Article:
TONY JONES: Well it's quite complicated, this particular call for these membership details, because if it is in relation to the investigation into Industry 2020, the commission already made interim findings about that, that it operated without the knowledge of AWU members and it was found that Daryl Melham, who set it up as a slush find, had a personal desire to support the Labor Party, or the Labor Unity faction of the ALP, and the breaches by him of his fiduciary duties owed to the AWU were significant. I mean, are you aware of this? I mean, you're actually a member of the Labor Unity faction. Did you benefit at all from this slush fund money?

MARK DREYFUS: Absolutely not and I've actually never heard of it, so that takes care of my personal interest in it. But it's wrong if there's any actual criminal ...

TONY JONES: You may not have heard of it, but Bill Shorten, Julia Gillard - Julia Gillard in fact spoke at the first fundraiser for it.

MARK DREYFUS: And I don't think she's a member of the Labor Unity faction. Never has been at any point. So –

TONY JONES: But have you followed the evidence against Daryl Melham [sic] in this case and the interim findings against him? Because if they're trying to establish whether or not certain factions have ways of raising money through the union movement in order to further their political aims and their own political ambitions, isn't that a problem?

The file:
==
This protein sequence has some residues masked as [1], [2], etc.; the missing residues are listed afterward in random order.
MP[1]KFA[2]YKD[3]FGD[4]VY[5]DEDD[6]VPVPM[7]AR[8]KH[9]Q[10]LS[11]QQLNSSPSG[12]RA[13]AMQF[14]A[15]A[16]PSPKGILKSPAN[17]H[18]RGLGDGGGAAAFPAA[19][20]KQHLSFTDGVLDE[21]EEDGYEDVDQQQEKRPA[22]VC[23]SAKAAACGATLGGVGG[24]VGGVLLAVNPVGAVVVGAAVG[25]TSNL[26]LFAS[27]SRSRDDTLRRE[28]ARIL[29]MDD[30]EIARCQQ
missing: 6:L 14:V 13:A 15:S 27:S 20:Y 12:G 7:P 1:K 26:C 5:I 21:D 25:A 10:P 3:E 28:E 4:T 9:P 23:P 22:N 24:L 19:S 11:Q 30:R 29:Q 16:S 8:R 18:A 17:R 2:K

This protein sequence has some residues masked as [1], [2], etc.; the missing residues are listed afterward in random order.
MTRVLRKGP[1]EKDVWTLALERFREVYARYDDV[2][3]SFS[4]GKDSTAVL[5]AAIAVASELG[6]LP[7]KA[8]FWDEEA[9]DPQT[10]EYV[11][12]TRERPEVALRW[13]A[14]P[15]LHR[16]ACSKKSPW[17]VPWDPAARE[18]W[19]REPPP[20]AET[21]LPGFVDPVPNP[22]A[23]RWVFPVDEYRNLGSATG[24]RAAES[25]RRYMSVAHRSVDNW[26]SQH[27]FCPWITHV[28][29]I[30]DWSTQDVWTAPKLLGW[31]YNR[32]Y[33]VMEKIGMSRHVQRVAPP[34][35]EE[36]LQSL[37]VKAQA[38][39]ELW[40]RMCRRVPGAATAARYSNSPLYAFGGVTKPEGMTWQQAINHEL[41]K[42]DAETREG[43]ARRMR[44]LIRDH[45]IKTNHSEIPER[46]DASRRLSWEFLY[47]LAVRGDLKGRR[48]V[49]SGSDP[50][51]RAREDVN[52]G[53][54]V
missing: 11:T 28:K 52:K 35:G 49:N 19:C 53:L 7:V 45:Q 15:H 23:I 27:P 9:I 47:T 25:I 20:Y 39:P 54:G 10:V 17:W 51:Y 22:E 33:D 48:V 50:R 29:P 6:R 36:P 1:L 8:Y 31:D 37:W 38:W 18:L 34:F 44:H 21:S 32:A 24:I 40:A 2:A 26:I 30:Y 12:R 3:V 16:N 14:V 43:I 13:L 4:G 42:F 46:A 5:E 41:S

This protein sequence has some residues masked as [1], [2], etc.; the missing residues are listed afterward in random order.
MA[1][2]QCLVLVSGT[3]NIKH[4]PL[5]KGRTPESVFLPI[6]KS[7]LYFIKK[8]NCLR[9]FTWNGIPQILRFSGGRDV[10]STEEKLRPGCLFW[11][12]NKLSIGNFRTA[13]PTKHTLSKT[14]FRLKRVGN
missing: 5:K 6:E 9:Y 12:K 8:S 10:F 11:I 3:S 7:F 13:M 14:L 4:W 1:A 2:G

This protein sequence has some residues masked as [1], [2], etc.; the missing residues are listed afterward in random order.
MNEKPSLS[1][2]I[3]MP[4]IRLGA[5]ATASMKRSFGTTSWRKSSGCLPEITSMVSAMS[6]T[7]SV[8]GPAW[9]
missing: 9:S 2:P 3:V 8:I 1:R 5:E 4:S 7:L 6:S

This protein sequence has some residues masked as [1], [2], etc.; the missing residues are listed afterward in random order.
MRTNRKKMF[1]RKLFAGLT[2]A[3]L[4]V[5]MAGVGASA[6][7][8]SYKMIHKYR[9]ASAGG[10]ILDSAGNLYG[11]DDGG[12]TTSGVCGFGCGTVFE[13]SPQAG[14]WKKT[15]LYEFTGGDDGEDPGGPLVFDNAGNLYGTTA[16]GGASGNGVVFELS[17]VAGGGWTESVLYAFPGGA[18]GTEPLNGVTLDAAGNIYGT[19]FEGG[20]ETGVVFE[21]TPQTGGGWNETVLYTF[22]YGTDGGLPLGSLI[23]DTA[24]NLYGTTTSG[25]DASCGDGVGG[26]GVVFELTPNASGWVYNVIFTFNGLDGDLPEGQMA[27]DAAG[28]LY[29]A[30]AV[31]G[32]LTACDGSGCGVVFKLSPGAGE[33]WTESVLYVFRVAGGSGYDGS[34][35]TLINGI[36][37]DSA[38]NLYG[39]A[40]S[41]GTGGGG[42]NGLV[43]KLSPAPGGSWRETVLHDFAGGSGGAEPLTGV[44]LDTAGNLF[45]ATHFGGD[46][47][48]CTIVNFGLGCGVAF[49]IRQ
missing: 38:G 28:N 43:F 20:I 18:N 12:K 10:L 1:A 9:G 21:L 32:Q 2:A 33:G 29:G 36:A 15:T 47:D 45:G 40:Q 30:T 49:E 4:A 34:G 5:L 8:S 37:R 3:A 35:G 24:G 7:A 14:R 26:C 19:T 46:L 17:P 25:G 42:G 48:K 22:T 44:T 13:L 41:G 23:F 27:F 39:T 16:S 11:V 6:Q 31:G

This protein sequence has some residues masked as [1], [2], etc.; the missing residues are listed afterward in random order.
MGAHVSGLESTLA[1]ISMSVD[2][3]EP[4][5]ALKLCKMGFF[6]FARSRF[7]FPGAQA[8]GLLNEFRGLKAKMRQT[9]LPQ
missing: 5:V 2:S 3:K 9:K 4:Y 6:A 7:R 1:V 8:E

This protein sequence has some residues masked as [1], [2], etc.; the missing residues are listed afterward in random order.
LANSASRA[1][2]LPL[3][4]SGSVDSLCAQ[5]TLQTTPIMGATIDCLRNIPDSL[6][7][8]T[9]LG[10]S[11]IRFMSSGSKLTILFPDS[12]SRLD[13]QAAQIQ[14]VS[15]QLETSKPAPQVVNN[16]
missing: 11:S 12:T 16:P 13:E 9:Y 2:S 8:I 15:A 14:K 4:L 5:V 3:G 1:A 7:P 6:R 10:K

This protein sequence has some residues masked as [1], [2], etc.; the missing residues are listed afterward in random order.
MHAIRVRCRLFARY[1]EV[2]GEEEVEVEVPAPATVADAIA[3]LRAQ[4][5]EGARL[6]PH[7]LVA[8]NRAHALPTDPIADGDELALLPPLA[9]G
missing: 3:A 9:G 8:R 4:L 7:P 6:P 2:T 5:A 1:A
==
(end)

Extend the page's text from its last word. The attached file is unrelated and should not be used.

MARK DREYFUS: We'll have to wait for the findings of this Royal Commission, but even the way in which you're choosing to raise this with me, Tony, is yet another demonstration of the political damage that the Liberal Government has sought to inflict on its political opponents. That's what's been occurring. That's what's been occurring. That's what's been occurring since the terms of reference were written for this Royal Commission and no doubt the Liberals are crowing and pleased with themselves at the way this is playing out. No doubt they were delighted that the Royal Commission, which is now Malcolm Turnbull's Royal Commission, sent this notice to produce to the Australian Labor Party seeking to intrude into the private affairs of 9,000 Australians.

TONY JONES: Alright. We're nearly out of time, but one final point: I appear to have verballed Daryl Melham. I was actually trying to say Cesar Melham, not Daryl Melham. So, I just want to correct that, but just continue your final point.

MARK DREYFUS: Well, this is a royal commission that should never have been started. It's not too late to close it down. Malcolm Turnbull's in charge of this Royal Commission now and he should close it down and any allegations that have arisen that disclose criminal misconduct should be referred off to the AFP, to the Australian Crime Commission and the Director of Public Prosecutions, which is what we have said from the outset.

TONY JONES: Mark Dreyfus, we'll have to leave you there. Thanks very much for joining us tonight.

MARK DREYFUS: Thank you, Tony.